Warning: Ammonium Nitrate Is Very Combustible!
Among all the fertilizers and their ingredients, it is ammonium nitrate that poses the most significant fire hazard. Its likelihood of ignition under high heat conditions makes it a major concern.
When ammonium nitrate is exposed to temperatures around 337°F, it creates conditions conducive to ignition. This makes fertilizers containing ammonium nitrate particularly risky if mishandled or improperly stored.
You probably already know that there have been many disasters caused by ammonium nitrate combustion.
The Texas City disaster and A.W. Higgins Plant incident of 1947, Port Neal disaster of 1994 and Bryan, Texas incident of 2009 are just a few of the many, many catastrophes directly attributed to the dangerous nature of ammonium nitrate.
Caution: Even All-Natural Fertilizers Can Emit Combustible Gasses
Don’t get complacent if you stick to all-natural, old-fashioned fertilizers: even the all-natural stuff can pose a real fire hazard!
While synthetic fertilizers and those rich in ammonium nitrate are most often associated with catastrophe, natural fertilizers like manure aren’t entirely safe either; these organic materials undergo normal decomposition processes that can release flammable gases like methane and more.
If these gases accumulate in a confined space and there is an ignition source- sparks, fire, hot surface, cigarette, etc.- they may ignite in a devastating fireball and subsequent fire.
Be on the lookout for foam appearing on the surface of mass manure and other natural fertilizers: you cannot always count on it being present, but if it is, it’s usually a sign of methane accumulation.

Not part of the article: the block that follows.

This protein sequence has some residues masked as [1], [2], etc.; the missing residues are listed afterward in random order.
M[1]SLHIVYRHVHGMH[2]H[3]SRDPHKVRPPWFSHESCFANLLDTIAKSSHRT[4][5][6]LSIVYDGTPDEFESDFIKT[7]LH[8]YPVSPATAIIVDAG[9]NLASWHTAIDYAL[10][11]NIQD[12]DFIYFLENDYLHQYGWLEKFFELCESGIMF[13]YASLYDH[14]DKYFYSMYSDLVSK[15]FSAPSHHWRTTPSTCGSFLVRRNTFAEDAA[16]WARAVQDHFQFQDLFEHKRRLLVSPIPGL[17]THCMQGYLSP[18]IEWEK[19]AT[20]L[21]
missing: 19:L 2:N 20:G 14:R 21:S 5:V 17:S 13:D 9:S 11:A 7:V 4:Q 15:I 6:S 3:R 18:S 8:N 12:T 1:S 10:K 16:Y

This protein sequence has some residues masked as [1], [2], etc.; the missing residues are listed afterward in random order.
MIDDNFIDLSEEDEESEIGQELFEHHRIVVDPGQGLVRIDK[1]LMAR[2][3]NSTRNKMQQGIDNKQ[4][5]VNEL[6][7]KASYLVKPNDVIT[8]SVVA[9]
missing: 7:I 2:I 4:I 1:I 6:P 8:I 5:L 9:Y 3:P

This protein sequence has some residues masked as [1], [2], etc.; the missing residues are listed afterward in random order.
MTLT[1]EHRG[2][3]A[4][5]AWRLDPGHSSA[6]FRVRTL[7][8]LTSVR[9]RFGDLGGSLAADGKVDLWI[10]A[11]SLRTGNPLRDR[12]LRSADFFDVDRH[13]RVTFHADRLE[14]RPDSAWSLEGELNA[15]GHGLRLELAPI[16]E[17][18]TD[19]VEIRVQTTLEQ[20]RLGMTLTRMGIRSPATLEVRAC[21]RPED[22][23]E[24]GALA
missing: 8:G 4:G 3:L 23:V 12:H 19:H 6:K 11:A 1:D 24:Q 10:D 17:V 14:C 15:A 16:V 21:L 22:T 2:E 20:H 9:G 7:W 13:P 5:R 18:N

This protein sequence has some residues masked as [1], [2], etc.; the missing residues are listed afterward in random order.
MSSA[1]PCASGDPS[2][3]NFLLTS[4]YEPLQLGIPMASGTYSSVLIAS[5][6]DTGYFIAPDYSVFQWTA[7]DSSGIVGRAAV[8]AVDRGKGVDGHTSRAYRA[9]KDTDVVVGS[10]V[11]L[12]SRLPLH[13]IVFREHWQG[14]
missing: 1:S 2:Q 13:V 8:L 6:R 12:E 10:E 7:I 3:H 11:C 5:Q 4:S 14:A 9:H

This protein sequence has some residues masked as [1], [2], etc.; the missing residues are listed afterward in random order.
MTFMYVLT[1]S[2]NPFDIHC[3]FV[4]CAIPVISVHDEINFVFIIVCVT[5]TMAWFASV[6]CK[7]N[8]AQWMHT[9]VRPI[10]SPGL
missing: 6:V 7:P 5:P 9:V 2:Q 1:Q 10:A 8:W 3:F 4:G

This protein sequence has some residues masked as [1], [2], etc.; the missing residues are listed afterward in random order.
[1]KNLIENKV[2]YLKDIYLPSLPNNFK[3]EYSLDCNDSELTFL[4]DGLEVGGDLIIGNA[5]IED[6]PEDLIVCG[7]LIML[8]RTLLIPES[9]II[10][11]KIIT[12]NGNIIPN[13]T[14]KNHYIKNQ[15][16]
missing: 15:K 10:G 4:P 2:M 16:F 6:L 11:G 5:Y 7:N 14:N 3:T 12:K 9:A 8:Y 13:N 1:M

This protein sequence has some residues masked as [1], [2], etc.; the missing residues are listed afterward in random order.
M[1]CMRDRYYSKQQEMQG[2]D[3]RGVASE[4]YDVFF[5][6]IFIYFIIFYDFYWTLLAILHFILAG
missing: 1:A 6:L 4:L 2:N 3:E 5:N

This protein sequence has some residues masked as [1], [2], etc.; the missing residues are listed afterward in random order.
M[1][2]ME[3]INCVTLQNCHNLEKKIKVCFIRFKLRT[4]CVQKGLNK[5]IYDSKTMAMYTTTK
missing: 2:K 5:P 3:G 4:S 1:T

Regardless, you must ensure proper ventilation when dealing with all types of fertilizers, including the all-natural ones.
Will Fertilizer Make a Fire Worse?
Yes, depending on its composition. Fertilizer can potentially worsen or start a serious fire. Fertilizers that are prone to combustion can intensify an existing fire and particularly those rich in nitrogen such as ammonium nitrate, can pose significant risks.
In large quantities, these fertilizers can generate intense heat and swiftly spread flames, making any bad situation considerably worse.
Is Fertilizer Reactive with Other Substances?
Fertilizers can potentially react with other substances, although most of these reactions do not pose significant health hazards or increase fire risks most of the time.
However, certain combinations can be potentially dangerous. For instance, when ammonium nitrate comes into contact with organic materials, or certain chemicals, it can become even more sensitive to ignition.
Similarly, mixing different types of fertilizers without proper knowledge can lead to unexpected reactions. I advise you to only handle and use fertilizers according to package or manufacturer instructions unless you’re sure of the consequences.
How Should You Deal with Fertilizer Exposed to Fire?
Handling a fire involving fertilizer, particularly in large quantities, can be extremely dangerous and requires specific fire extinguishing agents.
For fires involving ammonium nitrate-based fertilizers, using water is often the most effective approach as it helps cool down the material and prevent further decomposition.
However, you’ll need to use tons of water, as small quantities might not be enough to lower the temperature effectively. For other types of fertilizers, dry chemical fire extinguishers, foam, or carbon dioxide may be used.
If you have any doubts about the situation or your ability to control it, you must get as far away from the fire as fast as you can!
Due to its drastic combustive properties in some instances, fertilizer fires should ideally be handled by the fire dept. due to the potential risks involved. Always prioritize evacuation and alerting emergency services in such situations.
Tom Marlowe practically grew up with a gun in his hand, and has held all kinds of jobs in the gun industry: range safety, sales, instruction and consulting, Tom has the experience to help civilian shooters figure out what will work best for them.